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The New England And Chesapeake Colonies

1377 words - 6 pages

The New England and Chesapeake regions were two of the major areas for colonization in the 17th century. From the early 1600's into the early 1700's, many English immigrants left their homeland to explore an uncharted territory. The two geographic regions, one nestled in the warm muggy weather of the South and the other in the harsh climate of the North, lead to various different experiences and obstacles for the settlers to face, and to different lifestyles in the colonies. Through economy, religious persecution, and geographic location, the colonies became distinctly different. But even through all of their differences, the colonies in both of these regions did have some key aspects in ...view middle of the document...

Though the colonies in the Chesapeake region were mainly created to generate revenue in finding silver and gold and producing cash-crops like tobacco and rice, Maryland was formed as a haven for Roman Catholics (Brinkley; pg 38). Virtually all of the New England colonies (more importantly Massachusetts Bay, Plymouth and Pennsylvania) were formed by Quakers, Pilgrims and Puritans who were not allowed to freely practice their own religion in England. Even if the colonies were vastly different in many ways, religious persecution was one of the main reasons that the New World was created, and therefore is one of the most important similarities the colonies could have.

One thing that the New England Colonies and the Chesapeake colonies also had in common was that when settlers initially arrived to the New World, they were not prepared for the conditions of the land. Automatically assuming that the entirety of the New World was similar to Central America, where the Spanish had created colonies, the settlers in the Chesapeake and New England regions had come to the new land with preconceived ideas of what the conditions would be like, and the resources it would have to offer them. One prime example of this would be Jamestown, where the sole purpose of the settlers was to find gold and silver like the Spanish colonists had found. Instead, they discovered marshy land that spread diseases like malaria (which settlers were highly susceptible to contracting), and poor soil that they did not know how to grow crops in. Jamestown barely scraped by, and experienced a "starving time" where hundreds of settlers died. And much like Jamestown, the early settlers of Plymouth landed in New England without knowledge of the cold winder climates, and they too experienced a "starving time" in which many of the colonist did not survive (Brinkley; pg 35). The early settlements did not have the ability to know what the New World would be like because they were the first Englishmen to step foot on the soil and had only the previous ventures of the Spanish to base their judgments on, making it virtually impossible for early settlements to be successful.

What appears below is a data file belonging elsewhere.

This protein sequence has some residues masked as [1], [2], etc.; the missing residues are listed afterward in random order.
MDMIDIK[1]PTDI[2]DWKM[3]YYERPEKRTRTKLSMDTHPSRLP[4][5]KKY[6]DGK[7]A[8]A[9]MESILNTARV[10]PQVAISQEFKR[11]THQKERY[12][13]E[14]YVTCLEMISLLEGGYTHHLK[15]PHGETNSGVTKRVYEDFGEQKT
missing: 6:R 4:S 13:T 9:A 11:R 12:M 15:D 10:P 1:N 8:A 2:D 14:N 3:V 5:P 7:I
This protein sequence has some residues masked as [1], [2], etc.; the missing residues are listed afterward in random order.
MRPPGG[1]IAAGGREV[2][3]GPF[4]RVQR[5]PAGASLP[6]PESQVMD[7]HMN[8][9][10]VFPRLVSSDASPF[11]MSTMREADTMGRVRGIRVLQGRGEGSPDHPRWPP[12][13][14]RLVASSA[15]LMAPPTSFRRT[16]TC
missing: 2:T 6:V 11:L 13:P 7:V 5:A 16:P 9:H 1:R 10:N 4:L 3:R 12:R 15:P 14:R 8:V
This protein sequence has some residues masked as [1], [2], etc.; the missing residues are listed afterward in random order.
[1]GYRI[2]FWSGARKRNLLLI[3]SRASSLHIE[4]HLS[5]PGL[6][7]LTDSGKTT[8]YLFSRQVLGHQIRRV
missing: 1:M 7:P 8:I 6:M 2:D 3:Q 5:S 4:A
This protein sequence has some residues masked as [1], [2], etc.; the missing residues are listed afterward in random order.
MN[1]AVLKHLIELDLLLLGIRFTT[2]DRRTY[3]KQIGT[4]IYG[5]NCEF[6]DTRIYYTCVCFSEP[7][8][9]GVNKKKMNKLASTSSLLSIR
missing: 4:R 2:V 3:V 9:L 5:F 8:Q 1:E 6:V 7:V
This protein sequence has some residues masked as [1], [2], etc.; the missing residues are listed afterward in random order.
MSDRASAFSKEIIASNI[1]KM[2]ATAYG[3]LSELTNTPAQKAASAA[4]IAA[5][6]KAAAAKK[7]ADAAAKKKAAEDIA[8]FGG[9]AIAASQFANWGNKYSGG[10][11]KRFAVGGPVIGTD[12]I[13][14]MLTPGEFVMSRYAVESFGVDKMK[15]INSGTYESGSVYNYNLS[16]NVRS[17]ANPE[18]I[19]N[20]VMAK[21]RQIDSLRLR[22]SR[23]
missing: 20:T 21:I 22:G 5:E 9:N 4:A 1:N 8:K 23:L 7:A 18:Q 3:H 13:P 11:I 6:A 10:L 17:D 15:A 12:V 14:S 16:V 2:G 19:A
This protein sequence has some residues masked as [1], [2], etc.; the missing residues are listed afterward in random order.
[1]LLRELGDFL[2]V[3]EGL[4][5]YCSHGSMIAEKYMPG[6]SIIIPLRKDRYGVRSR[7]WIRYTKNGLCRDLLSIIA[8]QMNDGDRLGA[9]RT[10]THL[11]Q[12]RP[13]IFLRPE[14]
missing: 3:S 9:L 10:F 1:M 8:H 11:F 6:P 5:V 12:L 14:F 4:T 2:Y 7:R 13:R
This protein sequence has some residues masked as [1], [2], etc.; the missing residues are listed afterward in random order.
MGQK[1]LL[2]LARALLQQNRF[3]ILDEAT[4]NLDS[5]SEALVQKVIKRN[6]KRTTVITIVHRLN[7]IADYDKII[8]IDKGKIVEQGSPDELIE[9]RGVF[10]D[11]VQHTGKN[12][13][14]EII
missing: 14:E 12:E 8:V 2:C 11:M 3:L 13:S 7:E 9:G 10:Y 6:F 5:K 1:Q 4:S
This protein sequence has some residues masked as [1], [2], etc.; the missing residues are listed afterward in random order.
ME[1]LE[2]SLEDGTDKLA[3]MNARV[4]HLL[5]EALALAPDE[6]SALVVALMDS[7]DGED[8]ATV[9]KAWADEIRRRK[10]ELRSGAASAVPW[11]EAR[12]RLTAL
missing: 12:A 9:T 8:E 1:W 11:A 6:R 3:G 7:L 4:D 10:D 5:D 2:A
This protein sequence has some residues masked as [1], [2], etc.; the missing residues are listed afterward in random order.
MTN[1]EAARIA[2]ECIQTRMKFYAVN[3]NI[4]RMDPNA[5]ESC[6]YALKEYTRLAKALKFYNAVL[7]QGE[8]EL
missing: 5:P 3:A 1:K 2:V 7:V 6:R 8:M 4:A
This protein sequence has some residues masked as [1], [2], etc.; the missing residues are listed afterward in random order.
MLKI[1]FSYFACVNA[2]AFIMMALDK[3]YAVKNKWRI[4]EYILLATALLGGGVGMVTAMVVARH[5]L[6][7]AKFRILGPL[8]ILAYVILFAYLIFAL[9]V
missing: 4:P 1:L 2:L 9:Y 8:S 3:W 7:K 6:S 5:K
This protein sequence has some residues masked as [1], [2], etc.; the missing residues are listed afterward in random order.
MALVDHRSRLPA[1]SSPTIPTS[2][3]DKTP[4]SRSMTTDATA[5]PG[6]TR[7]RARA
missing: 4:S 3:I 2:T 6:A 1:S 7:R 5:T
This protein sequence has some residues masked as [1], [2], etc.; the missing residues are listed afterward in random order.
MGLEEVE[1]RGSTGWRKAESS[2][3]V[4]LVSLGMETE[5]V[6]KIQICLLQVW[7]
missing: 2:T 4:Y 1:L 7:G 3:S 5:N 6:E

The differences of the Chesapeake and New England colonies seem to be more evident; mainly the purpose of the colonies in each region and their economies. Though Maryland was a colony of the Chesapeake that was created for the Roman Catholics to escape persecution, most of the other Southern colonies were created to produce revenue. Much like Jamestown, which was created in hopes of producing wealth for England, the colonies of the Chesapeake were an attempt for England to gain more money and a monopoly on trade. The Southern colonies were a major source of tobacco, which was a product that had become popular ever since the Spanish had colonized Central America. Virginia and the Carolinas were key areas that produced these products, along with rice and other soil-depleting crops. As a result of poor crop rotation, colonists...

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